Preserving patent policy space and securing access to medicines in developing countries: the role of states and pharmaceutical corporations

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dc.contributor.advisor Hedley, Stephen William en
dc.contributor.advisor Crowley, Louise en
dc.contributor.author Oke, Emmanuel Kolawole
dc.date.accessioned 2015-12-15T16:55:38Z
dc.date.issued 2015
dc.date.submitted 2015
dc.identifier.citation Oke, E. K. 2015. Preserving patent policy space and securing access to medicines in developing countries: the role of states and pharmaceutical corporations. PhD Thesis, University College Cork. en
dc.identifier.uri http://hdl.handle.net/10468/2146
dc.description.abstract This thesis examines the tension between patent rights and the right to health and it recognizes patent rights on pharmaceutical products as one of the factors responsible for the problem of lack of access to affordable medicines in developing countries. The thesis contends that, in order to preserve their patent policy space and secure access to affordable medicines for their citizens, developing countries should incorporate a model of human rights into the design, implementation, interpretation, and enforcement of their national patent laws. The thesis provides a systematic analysis of court decisions from four key developing countries (Brazil, India, Kenya, and South Africa) and it assesses how the national courts in these countries resolve the tension between patent rights and the right to health. Essentially, this thesis demonstrates how a model of human rights can be incorporated into the adjudication of disputes involving patent rights in national courts. Focusing specifically on Brazil, the thesis equally demonstrates how policy makers and law makers at the national level can incorporate a model of human rights into the design or amendment of their national patent law. This thesis also contributes to the ongoing debate in the field of business and human rights with regard to the mechanisms that can be used to hold corporate actors accountable for their human rights responsibilities. This thesis recognizes that, while states bear the primary responsibility to respect, protect, and fulfil the right to health, corporate actors such as pharmaceutical companies also have a baseline responsibility to respect the right to health. This thesis therefore contends that pharmaceutical companies that own patent rights on pharmaceutical products can be held accountable for their right to health responsibilities at the national level through the incorporation of a model of civic participation into a country’s patent law system. en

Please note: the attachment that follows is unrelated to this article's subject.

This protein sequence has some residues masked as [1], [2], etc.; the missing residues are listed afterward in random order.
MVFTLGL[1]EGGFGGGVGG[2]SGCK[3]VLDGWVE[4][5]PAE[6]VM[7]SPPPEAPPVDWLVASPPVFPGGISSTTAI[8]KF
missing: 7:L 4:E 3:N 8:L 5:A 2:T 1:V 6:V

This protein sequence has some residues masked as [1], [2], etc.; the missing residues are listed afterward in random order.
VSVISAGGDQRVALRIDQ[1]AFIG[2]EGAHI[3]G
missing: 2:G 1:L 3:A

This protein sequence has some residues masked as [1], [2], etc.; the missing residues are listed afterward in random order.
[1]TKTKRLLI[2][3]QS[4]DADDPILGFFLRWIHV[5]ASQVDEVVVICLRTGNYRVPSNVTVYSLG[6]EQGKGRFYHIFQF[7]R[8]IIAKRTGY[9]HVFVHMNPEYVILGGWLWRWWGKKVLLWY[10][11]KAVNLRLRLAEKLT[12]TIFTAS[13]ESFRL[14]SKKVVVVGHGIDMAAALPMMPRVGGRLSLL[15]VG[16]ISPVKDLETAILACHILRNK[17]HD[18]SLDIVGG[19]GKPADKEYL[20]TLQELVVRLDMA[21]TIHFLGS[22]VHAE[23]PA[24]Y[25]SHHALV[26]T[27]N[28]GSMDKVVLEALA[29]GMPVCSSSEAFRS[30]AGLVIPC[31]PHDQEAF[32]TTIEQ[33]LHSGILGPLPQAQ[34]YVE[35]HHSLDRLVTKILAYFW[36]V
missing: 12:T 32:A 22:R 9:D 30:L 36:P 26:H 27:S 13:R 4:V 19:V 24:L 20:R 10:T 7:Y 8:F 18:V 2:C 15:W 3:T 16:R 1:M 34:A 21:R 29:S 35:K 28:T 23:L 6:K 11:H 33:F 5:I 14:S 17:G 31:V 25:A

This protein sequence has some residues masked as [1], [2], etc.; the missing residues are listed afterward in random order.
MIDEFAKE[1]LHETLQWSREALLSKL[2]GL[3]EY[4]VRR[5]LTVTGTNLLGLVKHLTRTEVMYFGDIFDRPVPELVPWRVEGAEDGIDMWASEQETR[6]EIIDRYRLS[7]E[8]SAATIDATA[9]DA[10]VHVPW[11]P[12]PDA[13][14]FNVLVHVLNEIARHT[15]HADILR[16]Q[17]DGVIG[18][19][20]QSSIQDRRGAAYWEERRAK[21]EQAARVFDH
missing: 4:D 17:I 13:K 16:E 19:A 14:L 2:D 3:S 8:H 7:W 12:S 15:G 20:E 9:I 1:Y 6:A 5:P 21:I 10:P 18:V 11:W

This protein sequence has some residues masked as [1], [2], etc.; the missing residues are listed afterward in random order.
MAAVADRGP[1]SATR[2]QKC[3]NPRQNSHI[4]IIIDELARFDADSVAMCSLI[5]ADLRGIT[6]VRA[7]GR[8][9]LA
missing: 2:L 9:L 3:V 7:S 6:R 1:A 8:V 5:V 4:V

dc.description.sponsorship Faculty of Law, University College Cork en
dc.format.mimetype application/pdf en
dc.language.iso en en
dc.publisher University College Cork en
dc.rights © 2015, Emmanuel Kolawole Oke. en
dc.rights.uri http://creativecommons.org/licenses/by-nc-nd/3.0/ en
dc.subject International patent law and policy en
dc.subject Human right to health en
dc.subject Access to medicines en
dc.subject Developing countries en
dc.subject Intellectual property rights and human rights en
dc.subject Business and human rights en
dc.subject TRIPS agreement en
dc.title Preserving patent policy space and securing access to medicines in developing countries: the role of states and pharmaceutical corporations en
dc.type Doctoral thesis en
dc.type.qualificationlevel Doctoral en
dc.type.qualificationname PhD (Law) en
dc.internal.availability Full text not available en
dc.check.info Indefinite en
dc.check.date 10000-01-01
dc.description.version Accepted Version
dc.contributor.funder University College Cork en
dc.description.status Not peer reviewed en
dc.internal.school Law en
dc.check.reason This thesis is due for publication or the author is actively seeking to publish this material en
dc.check.opt-out Yes en
dc.thesis.opt-out true
dc.check.entireThesis Entire Thesis Restricted
dc.check.embargoformat E-thesis on CORA only en
dc.internal.conferring Autumn Conferring 2015


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© 2015, Emmanuel Kolawole Oke. Except where otherwise noted, this item's license is described as © 2015, Emmanuel Kolawole Oke.
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